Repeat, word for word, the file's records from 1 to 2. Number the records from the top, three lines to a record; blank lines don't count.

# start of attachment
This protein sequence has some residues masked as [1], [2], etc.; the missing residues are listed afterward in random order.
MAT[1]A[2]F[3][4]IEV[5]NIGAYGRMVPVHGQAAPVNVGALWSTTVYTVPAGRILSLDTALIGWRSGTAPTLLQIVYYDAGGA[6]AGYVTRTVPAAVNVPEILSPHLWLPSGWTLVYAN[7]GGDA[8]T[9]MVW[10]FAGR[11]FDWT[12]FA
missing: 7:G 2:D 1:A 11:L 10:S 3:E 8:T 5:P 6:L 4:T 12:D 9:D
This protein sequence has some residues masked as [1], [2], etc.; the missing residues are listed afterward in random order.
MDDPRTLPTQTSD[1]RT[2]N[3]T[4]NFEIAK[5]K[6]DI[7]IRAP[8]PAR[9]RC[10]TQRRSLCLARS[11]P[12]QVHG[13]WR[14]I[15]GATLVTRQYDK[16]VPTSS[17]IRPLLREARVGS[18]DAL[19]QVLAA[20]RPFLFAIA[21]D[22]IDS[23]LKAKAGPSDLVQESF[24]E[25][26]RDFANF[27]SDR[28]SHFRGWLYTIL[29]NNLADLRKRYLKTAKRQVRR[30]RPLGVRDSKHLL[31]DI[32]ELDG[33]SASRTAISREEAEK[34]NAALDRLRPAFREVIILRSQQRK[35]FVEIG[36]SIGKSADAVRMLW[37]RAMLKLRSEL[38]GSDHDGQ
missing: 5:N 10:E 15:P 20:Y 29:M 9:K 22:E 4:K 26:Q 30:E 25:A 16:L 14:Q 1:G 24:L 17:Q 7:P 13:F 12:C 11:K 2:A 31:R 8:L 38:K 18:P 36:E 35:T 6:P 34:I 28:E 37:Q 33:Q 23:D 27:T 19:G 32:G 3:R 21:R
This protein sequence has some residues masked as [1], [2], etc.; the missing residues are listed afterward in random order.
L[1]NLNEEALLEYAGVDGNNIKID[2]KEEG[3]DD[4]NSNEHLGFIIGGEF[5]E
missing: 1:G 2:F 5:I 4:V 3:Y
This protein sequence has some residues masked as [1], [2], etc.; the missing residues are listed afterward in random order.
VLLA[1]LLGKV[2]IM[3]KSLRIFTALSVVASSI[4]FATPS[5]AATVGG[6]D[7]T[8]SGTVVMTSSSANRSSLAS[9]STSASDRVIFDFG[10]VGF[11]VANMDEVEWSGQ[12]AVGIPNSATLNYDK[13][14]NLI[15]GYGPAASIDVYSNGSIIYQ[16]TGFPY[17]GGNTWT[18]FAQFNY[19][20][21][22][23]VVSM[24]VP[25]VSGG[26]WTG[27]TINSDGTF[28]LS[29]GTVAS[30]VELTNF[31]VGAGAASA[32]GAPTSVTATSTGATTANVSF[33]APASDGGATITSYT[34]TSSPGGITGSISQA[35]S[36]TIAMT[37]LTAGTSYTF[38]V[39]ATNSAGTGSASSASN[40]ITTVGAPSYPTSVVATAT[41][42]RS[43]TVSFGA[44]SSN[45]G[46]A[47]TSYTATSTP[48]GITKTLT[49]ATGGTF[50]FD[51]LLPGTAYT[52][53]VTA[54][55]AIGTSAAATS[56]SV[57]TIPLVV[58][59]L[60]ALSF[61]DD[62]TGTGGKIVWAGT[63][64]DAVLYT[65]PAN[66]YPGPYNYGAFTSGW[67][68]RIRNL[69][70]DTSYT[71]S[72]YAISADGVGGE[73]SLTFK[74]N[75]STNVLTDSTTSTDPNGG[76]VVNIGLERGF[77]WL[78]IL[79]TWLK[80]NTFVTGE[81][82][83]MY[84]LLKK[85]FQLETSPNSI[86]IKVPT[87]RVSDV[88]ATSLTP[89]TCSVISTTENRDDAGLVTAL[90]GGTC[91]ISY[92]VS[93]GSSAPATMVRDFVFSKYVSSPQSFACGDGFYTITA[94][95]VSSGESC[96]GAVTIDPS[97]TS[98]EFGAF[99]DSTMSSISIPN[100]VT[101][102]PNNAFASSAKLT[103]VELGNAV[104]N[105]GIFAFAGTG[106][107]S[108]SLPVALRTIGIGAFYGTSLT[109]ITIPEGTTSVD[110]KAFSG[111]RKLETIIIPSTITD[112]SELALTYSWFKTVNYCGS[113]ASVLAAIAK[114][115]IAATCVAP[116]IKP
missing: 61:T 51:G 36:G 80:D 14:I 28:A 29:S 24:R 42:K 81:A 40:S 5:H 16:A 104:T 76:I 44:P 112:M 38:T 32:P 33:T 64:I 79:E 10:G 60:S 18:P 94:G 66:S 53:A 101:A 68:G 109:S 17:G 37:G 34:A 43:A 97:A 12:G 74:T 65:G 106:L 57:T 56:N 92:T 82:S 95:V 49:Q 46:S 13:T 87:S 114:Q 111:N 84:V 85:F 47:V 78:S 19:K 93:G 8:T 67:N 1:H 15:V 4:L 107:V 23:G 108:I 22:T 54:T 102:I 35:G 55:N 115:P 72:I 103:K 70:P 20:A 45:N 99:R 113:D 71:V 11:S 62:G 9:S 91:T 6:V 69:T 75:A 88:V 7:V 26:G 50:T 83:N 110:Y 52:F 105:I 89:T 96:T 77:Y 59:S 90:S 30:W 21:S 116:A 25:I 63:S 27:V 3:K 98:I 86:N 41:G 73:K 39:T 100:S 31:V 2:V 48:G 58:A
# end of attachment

This protein sequence has some residues masked as [1], [2], etc.; the missing residues are listed afterward in random order.
MAT[1]A[2]F[3][4]IEV[5]NIGAYGRMVPVHGQAAPVNVGALWSTTVYTVPAGRILSLDTALIGWRSGTAPTLLQIVYYDAGGA[6]AGYVTRTVPAAVNVPEILSPHLWLPSGWTLVYAN[7]GGDA[8]T[9]MVW[10]FAGR[11]FDWT[12]FA
missing: 7:G 2:D 1:A 11:L 10:S 3:E 8:T 5:P 6:L 4:T 12:D 9:D
This protein sequence has some residues masked as [1], [2], etc.; the missing residues are listed afterward in random order.
MDDPRTLPTQTSD[1]RT[2]N[3]T[4]NFEIAK[5]K[6]DI[7]IRAP[8]PAR[9]RC[10]TQRRSLCLARS[11]P[12]QVHG[13]WR[14]I[15]GATLVTRQYDK[16]VPTSS[17]IRPLLREARVGS[18]DAL[19]QVLAA[20]RPFLFAIA[21]D[22]IDS[23]LKAKAGPSDLVQESF[24]E[25][26]RDFANF[27]SDR[28]SHFRGWLYTIL[29]NNLADLRKRYLKTAKRQVRR[30]RPLGVRDSKHLL[31]DI[32]ELDG[33]SASRTAISREEAEK[34]NAALDRLRPAFREVIILRSQQRK[35]FVEIG[36]SIGKSADAVRMLW[37]RAMLKLRSEL[38]GSDHDGQ
missing: 5:N 10:E 15:P 20:Y 29:M 9:K 22:E 4:K 26:Q 30:E 25:A 16:L 14:Q 1:G 24:L 17:Q 7:P 13:F 12:C 11:K 2:A 31:R 8:L 38:K 18:P 36:E 35:T 6:P 34:I 28:E 37:Q 33:Q 23:D 27:T 19:G 32:G 3:R 21:R